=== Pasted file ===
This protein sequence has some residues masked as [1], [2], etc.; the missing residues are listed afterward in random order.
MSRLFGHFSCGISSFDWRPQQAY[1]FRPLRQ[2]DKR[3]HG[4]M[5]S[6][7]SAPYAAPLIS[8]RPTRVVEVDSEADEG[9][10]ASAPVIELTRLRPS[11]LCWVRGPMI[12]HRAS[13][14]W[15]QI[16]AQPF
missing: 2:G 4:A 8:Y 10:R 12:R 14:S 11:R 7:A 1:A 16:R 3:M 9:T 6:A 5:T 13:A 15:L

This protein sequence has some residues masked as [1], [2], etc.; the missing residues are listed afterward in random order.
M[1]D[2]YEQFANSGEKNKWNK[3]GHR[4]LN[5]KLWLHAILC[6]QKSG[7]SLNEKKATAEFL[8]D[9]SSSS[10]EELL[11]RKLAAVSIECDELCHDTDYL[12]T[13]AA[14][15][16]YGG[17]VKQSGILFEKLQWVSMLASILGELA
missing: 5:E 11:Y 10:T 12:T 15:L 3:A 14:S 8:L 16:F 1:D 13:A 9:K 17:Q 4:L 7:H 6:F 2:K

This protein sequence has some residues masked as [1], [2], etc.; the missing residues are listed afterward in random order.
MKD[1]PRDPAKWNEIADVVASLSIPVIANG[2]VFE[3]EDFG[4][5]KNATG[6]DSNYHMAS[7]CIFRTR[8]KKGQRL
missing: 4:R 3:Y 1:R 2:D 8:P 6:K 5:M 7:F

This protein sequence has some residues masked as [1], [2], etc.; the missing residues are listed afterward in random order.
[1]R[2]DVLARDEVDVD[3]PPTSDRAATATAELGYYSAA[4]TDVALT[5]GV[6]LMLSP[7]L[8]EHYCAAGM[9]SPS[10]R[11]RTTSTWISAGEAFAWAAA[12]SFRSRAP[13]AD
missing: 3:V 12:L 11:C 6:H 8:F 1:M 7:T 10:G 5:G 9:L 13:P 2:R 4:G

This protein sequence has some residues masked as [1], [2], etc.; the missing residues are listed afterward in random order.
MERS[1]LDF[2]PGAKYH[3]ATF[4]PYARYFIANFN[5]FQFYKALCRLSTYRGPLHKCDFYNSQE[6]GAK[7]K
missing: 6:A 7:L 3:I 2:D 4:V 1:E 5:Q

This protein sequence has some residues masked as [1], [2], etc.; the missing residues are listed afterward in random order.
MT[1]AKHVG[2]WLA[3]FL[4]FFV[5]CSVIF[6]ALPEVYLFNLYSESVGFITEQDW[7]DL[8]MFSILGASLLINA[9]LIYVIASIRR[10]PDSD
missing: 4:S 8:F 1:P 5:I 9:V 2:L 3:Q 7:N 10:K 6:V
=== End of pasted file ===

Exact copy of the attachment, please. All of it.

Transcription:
This protein sequence has some residues masked as [1], [2], etc.; the missing residues are listed afterward in random order.
MSRLFGHFSCGISSFDWRPQQAY[1]FRPLRQ[2]DKR[3]HG[4]M[5]S[6][7]SAPYAAPLIS[8]RPTRVVEVDSEADEG[9][10]ASAPVIELTRLRPS[11]LCWVRGPMI[12]HRAS[13][14]W[15]QI[16]AQPF
missing: 2:G 4:A 8:Y 10:R 12:R 14:S 11:R 7:A 1:A 16:R 3:M 9:T 6:A 5:T 13:A 15:L

This protein sequence has some residues masked as [1], [2], etc.; the missing residues are listed afterward in random order.
M[1]D[2]YEQFANSGEKNKWNK[3]GHR[4]LN[5]KLWLHAILC[6]QKSG[7]SLNEKKATAEFL[8]D[9]SSSS[10]EELL[11]RKLAAVSIECDELCHDTDYL[12]T[13]AA[14][15][16]YGG[17]VKQSGILFEKLQWVSMLASILGELA
missing: 5:E 11:Y 10:T 12:T 15:L 3:A 14:S 8:L 16:F 1:D 13:A 9:K 17:Q 4:L 7:H 6:F 2:K

This protein sequence has some residues masked as [1], [2], etc.; the missing residues are listed afterward in random order.
MKD[1]PRDPAKWNEIADVVASLSIPVIANG[2]VFE[3]EDFG[4][5]KNATG[6]DSNYHMAS[7]CIFRTR[8]KKGQRL
missing: 4:R 3:Y 1:R 2:D 8:P 6:K 5:M 7:F

This protein sequence has some residues masked as [1], [2], etc.; the missing residues are listed afterward in random order.
[1]R[2]DVLARDEVDVD[3]PPTSDRAATATAELGYYSAA[4]TDVALT[5]GV[6]LMLSP[7]L[8]EHYCAAGM[9]SPS[10]R[11]RTTSTWISAGEAFAWAAA[12]SFRSRAP[13]AD
missing: 3:V 12:L 11:C 6:H 8:F 1:M 7:T 10:G 5:G 9:L 13:P 2:R 4:G

This protein sequence has some residues masked as [1], [2], etc.; the missing residues are listed afterward in random order.
MERS[1]LDF[2]PGAKYH[3]ATF[4]PYARYFIANFN[5]FQFYKALCRLSTYRGPLHKCDFYNSQE[6]GAK[7]K
missing: 6:A 7:L 3:I 2:D 4:V 1:E 5:Q

This protein sequence has some residues masked as [1], [2], etc.; the missing residues are listed afterward in random order.
MT[1]AKHVG[2]WLA[3]FL[4]FFV[5]CSVIF[6]ALPEVYLFNLYSESVGFITEQDW[7]DL[8]MFSILGASLLINA[9]LIYVIASIRR[10]PDSD
missing: 4:S 8:F 1:P 5:I 9:V 2:L 3:Q 7:N 10:K 6:V